1 protestor was killed on Monday during clashes between security forces and protesters in a Tunisian town near the capital Tunis, state news agency TAP and residents said. On Monday, protests erupted in more than 10 towns across Tunisia against price and tax increases imposed by the government to reduce a ballooning deficit and an economic crisis.
Tunisian Prime Minister Youssef Chahed sought to calm anti-austerity protesters yesterday with promises of an end to economic hardship. Khelifa Chibani, a spokesman for the interior ministry, said 44 people had been arrested for carrying weapons such as knives, setting government buildings on fire and looting shops. PM Chahed told reporters that while demonstrations were acceptable, violence was not. "People have to understand that the situation is extraordinary and their country is having difficulties but we believe that 2018 will be the last difficult year for the Tunisians," Chahed said.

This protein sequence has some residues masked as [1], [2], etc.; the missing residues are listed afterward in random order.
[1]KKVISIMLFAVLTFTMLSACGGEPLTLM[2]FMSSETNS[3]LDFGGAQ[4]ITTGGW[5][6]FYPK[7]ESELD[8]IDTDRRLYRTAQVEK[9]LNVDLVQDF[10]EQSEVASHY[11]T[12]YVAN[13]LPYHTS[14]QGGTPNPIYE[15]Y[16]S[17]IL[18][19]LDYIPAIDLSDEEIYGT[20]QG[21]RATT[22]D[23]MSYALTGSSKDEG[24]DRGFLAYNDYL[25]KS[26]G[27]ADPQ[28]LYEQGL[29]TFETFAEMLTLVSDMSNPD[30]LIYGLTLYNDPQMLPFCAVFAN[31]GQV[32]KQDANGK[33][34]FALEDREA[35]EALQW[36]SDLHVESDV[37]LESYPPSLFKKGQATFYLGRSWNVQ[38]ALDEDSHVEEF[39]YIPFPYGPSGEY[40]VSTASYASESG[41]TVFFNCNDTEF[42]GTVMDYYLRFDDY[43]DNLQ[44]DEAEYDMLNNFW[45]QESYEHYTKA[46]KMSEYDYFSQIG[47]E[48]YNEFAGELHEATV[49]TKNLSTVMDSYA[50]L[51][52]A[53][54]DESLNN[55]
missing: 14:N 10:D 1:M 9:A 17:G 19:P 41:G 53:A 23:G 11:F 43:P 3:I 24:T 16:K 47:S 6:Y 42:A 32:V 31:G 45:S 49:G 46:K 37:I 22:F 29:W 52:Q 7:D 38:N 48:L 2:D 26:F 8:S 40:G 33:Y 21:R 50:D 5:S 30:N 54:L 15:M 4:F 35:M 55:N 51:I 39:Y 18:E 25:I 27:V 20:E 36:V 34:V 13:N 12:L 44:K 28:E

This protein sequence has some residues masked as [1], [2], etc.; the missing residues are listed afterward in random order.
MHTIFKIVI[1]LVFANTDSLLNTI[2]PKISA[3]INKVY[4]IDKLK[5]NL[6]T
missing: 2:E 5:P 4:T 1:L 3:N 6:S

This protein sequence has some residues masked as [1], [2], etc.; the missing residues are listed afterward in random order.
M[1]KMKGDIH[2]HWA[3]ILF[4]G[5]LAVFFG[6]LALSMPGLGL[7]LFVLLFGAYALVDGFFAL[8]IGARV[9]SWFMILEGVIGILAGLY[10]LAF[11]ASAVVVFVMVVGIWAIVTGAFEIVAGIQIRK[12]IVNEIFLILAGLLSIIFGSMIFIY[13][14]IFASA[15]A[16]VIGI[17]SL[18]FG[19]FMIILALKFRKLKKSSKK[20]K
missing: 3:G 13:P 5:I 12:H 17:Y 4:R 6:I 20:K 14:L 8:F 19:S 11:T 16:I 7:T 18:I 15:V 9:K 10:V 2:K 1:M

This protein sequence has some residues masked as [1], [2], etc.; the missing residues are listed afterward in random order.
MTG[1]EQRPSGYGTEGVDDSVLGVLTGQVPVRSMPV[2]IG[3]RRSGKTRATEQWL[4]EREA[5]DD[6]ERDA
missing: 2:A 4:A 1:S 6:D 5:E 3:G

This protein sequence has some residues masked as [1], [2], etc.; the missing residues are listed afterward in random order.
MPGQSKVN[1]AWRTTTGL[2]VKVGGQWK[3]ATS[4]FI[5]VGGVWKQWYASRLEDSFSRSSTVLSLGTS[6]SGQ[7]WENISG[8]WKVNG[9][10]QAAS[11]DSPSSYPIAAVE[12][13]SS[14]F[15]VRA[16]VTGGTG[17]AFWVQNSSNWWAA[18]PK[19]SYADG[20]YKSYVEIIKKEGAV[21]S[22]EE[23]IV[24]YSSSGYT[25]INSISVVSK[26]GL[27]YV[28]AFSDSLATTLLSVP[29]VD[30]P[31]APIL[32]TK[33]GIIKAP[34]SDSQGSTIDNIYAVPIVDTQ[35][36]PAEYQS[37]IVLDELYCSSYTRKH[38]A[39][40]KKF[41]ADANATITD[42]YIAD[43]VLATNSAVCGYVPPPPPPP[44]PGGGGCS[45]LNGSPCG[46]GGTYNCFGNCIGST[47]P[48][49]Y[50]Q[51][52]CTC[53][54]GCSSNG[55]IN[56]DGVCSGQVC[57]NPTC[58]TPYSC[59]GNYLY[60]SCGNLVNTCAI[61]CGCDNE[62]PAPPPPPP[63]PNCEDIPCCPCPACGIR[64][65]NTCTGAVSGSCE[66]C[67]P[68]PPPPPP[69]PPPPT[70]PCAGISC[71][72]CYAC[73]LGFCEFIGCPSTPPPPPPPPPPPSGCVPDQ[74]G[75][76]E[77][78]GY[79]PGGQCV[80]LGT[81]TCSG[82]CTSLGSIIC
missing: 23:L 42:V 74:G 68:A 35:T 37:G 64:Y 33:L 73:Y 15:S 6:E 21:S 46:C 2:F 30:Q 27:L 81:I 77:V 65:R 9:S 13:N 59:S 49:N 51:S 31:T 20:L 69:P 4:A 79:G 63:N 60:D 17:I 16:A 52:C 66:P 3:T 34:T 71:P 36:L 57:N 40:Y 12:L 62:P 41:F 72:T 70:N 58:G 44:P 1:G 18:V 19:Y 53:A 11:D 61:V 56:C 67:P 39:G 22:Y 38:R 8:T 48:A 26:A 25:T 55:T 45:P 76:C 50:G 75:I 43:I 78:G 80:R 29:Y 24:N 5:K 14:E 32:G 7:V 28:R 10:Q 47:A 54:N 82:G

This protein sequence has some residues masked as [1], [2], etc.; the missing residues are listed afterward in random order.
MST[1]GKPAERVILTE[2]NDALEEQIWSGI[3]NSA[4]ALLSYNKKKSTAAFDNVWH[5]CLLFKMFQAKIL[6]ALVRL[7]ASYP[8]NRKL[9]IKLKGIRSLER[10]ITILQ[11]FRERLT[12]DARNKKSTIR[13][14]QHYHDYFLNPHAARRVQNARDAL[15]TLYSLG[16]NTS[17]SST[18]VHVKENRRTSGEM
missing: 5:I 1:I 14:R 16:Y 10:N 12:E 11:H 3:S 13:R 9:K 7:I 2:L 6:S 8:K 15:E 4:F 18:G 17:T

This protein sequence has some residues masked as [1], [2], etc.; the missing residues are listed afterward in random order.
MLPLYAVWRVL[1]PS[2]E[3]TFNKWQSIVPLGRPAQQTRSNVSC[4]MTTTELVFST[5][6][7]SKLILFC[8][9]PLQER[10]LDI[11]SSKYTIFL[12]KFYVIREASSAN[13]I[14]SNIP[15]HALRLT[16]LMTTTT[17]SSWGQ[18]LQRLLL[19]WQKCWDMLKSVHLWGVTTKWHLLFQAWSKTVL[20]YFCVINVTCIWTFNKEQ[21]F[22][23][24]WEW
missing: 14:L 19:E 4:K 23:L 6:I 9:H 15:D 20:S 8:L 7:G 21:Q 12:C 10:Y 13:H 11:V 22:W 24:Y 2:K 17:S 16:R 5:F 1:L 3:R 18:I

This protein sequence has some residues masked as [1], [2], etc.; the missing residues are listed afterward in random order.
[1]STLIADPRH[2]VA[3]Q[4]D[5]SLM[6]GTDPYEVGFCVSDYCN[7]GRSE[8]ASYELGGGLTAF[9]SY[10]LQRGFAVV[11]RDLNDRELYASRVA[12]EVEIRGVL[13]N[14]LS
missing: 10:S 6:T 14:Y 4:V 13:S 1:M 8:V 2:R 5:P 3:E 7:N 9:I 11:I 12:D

Anger has been building up since the government said that, from Jan. 1, it would increase the price of gasoil, some goods, and taxes on cars, phone calls, the internet, hotel accommodation and other items, part of austerity measures agreed with its foreign lenders. The protests are much smaller compared to previous turmoil seen in Tunisia since the overthrow of autocrat ruler Zine El-Abidine Ben Ali in 2011.
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